McKee grew up in Stillwater, New Jersey, population 3,893, to a mother who taught pre-school and a father who owned a moving company. A precocious student, she earned a perfect score on the SAT Math, captained the field hockey team, and enrolled at Georgetown University. “By the time she was five years old, she was already smart and stubborn,” Ed Abrams, McKee’s father, said. “I’d tell her things she couldn’t do, but by the time we were done debating, I was the one who had given up and was feeling guilty. I told her she should become a lawyer.” McKee instead pursued a career in finance. She interned at UBS Bank and then landed a position in the research department at Bank of America. She wanted to be a part of the action, but got denied a position on the trading desk. Then she met Dan McNamara; when he offered her a spot on the MP team, she didn’t hesitate.
Dan McNamara—a diligent and gregarious Bostonian, broad-chested and wide-smiled—had joined MP in 2013 from the French bank Société Générale, to oversee commercial mortgage-backed securities. “He was young and hungry,” Rosenthal said. “We knew he’d fit in.” The group spent the next few years building up their portfolio, mainly investing in distressed assets, until, one day, in 2017, a curious tip came across their desks from Eric Yip, the then-chief investment officer at the newly-launched hedge fund Alder Hill Management.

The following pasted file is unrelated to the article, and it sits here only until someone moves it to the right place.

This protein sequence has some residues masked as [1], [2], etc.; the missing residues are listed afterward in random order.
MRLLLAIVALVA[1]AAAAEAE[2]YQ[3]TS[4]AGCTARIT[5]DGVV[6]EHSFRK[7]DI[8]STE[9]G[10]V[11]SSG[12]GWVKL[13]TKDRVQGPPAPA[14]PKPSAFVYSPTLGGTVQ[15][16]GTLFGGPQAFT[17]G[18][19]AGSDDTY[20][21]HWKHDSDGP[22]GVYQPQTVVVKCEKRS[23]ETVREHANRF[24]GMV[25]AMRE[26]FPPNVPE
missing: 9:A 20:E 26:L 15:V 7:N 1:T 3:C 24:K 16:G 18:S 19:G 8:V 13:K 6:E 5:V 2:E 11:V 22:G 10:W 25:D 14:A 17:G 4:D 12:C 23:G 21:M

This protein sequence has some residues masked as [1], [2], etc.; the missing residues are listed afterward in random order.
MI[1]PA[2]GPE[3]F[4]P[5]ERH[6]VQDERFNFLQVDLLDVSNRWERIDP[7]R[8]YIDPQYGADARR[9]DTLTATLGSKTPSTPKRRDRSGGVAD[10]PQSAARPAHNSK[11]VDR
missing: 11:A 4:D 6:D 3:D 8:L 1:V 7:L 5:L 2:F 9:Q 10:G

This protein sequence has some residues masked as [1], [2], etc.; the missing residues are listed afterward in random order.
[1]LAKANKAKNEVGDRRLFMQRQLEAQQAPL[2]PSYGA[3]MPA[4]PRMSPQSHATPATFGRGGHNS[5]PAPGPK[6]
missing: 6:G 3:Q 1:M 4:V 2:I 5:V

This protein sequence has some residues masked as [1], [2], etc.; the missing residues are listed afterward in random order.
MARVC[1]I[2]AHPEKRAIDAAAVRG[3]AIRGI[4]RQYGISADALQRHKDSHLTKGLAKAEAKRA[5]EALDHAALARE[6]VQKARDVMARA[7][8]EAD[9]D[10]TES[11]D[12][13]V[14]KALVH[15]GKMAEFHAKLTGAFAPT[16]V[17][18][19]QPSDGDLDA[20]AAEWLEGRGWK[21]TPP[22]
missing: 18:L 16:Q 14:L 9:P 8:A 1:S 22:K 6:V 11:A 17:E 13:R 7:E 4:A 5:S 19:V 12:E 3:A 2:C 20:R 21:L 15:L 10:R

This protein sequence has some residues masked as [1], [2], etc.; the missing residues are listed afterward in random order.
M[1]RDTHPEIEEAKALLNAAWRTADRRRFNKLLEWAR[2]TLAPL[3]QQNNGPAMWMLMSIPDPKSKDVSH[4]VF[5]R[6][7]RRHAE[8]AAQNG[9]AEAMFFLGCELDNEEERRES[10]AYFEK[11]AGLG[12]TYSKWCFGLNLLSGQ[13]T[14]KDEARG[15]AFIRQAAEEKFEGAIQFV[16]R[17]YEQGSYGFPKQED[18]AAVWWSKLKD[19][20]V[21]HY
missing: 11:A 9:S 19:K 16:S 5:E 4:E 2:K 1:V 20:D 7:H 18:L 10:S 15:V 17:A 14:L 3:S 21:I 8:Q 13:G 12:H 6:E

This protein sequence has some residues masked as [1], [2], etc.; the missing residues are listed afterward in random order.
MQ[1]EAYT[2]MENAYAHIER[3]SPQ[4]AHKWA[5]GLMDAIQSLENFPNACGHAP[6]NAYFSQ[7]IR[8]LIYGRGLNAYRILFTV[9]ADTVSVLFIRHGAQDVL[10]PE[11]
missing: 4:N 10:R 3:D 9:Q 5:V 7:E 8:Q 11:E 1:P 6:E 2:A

Yip, who was born in Hong Kong and had moved to New Jersey at age five, practically grew up at the local mall, where his parents owned a shop. He even worked at Banana Republic during college. He traveled around the country, sometimes with his family in tow, and investigated the shopping centers first-hand. He became convinced that they were destined to fail. (Yip declined to comment to Esquire.) By 2017, it was obvious to anyone with an internet connection that e-commerce was killing brick-and-mortar shopping—especially when it came to malls. E-commerce’s share of total retail sales tripled between 2007 and 2018, big-box tenants like Toys ‘R’ Us had gone bankrupt, the physical size of malls was bloated compared to the amount of foot traffic they obtained, and malls in second-tier markets (which were less likely to have an anchor of stable tenants) were declining faster than their urban counterparts. Credit Suisse was predicting that by 2022 a quarter of all U.S. malls would close. To many, the transition seemed almost too obvious to even point out, but not everyone thought to short its debt. In a January, 2017, research paper, Yip called mall debt a “toxic cocktail,” adding that many high-risk loans are “backed by malls that we believe are highly likely to become ‘dead malls’ over the next several years.”